Lobby look: Tree of Life, the nonprofit overseeing the project, recently enlisted a team of 10 lobbyists from Brownstein Hyatt Farber Schreck to help secure federal funding for the project, Politico reported. “It can have the effect of making or breaking where we need to be,” said Michael Bernstein, chair of Tree of Life’s interim governance committee. Bernstein declined to share the budget for the project, which will include a memorial, a museum focused on antisemitism and a synagogue. Last year, the state of Pennsylvania awarded $6.6 million to the nonprofit, and major local philanthropies including the Hillman Family Foundation and the Richard King Mellon Foundation have contributed undisclosed amounts. Tree of Life intends to begin a national fundraising campaign soon, but the federal funds will contribute to major costs like security.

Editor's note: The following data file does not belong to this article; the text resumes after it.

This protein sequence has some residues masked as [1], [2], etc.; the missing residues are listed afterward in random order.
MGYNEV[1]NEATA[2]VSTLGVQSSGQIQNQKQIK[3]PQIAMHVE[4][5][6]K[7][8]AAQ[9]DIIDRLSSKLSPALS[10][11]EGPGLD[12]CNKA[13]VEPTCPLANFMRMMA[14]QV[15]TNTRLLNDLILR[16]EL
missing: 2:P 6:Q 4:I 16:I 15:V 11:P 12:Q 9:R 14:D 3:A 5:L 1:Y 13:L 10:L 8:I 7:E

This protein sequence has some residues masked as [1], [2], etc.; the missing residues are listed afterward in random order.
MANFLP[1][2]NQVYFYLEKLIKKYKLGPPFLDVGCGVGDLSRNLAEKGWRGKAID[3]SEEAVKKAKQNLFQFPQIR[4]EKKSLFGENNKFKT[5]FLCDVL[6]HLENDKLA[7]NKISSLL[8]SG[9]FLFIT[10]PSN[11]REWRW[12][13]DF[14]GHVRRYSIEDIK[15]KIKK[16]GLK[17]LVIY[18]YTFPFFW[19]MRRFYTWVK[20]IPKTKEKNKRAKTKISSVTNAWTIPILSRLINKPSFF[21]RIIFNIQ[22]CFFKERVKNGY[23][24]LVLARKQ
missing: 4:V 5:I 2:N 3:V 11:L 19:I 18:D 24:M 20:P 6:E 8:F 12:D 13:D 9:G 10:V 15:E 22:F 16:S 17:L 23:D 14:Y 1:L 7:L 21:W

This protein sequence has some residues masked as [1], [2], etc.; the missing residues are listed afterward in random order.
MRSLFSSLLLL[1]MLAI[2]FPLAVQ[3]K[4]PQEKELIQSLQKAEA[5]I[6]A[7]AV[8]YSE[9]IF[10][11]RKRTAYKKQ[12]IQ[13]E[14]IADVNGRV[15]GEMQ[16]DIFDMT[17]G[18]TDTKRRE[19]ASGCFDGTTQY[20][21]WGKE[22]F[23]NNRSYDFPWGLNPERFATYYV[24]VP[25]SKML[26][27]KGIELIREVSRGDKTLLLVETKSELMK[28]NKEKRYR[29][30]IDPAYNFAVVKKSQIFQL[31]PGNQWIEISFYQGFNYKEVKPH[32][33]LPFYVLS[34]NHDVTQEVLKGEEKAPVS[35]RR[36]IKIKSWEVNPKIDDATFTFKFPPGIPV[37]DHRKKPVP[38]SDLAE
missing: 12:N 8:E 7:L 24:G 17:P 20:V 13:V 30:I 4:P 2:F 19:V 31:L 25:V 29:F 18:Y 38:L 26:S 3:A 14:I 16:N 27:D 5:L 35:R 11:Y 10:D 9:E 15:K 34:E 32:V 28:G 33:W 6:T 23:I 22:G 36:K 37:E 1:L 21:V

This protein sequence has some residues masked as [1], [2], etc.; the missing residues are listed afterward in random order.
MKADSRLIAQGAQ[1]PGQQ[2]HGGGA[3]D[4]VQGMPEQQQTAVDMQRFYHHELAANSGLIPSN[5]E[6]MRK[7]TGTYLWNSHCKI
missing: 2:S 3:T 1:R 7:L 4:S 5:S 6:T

Design goals: Tree of Life hopes to break ground on the project in early 2023 and open to the public by fall 2024, which will be the sixth anniversary of the massacre. The compound was designed by noted architect Daniel Libeskind in conjunction with Pittsburgh firm Rothschild Doyno Collaborative. There is no exact model that Tree of Life is trying to replicate, in part because the atrocity in Pittsburgh was so unique — it was the most deadly act of antisemitism on American soil — but also because such ambitious projects are not always seen to completion.